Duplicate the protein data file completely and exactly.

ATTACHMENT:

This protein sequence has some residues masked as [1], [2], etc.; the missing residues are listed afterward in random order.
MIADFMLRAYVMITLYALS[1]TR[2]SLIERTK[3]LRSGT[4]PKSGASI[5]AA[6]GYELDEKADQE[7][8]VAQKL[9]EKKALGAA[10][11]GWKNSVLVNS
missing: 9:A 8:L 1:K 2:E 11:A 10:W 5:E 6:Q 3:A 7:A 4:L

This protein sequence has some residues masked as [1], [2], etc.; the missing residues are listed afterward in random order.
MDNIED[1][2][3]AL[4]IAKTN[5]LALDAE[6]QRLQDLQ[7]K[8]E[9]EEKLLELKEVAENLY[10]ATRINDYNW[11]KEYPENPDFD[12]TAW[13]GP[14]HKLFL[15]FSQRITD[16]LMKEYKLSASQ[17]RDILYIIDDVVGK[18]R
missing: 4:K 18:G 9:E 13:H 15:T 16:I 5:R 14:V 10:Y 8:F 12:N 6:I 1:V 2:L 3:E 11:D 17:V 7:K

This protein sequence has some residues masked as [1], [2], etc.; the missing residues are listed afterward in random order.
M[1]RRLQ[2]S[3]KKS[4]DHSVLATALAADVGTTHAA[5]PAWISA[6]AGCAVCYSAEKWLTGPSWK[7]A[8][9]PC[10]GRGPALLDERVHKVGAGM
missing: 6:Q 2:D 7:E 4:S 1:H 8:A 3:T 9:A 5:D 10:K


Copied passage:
This protein sequence has some residues masked as [1], [2], etc.; the missing residues are listed afterward in random order.
MIADFMLRAYVMITLYALS[1]TR[2]SLIERTK[3]LRSGT[4]PKSGASI[5]AA[6]GYELDEKADQE[7][8]VAQKL[9]EKKALGAA[10][11]GWKNSVLVNS
missing: 9:A 8:L 1:K 2:E 11:A 10:W 5:E 6:Q 3:A 7:A 4:L

This protein sequence has some residues masked as [1], [2], etc.; the missing residues are listed afterward in random order.
MDNIED[1][2][3]AL[4]IAKTN[5]LALDAE[6]QRLQDLQ[7]K[8]E[9]EEKLLELKEVAENLY[10]ATRINDYNW[11]KEYPENPDFD[12]TAW[13]GP[14]HKLFL[15]FSQRITD[16]LMKEYKLSASQ[17]RDILYIIDDVVGK[18]R
missing: 4:K 18:G 9:E 13:H 15:T 16:I 5:R 14:V 10:Y 8:F 12:N 6:I 1:V 2:L 3:E 11:D 17:V 7:K

This protein sequence has some residues masked as [1], [2], etc.; the missing residues are listed afterward in random order.
M[1]RRLQ[2]S[3]KKS[4]DHSVLATALAADVGTTHAA[5]PAWISA[6]AGCAVCYSAEKWLTGPSWK[7]A[8][9]PC[10]GRGPALLDERVHKVGAGM
missing: 6:Q 2:D 7:E 4:S 1:H 8:A 3:T 9:A 5:D 10:K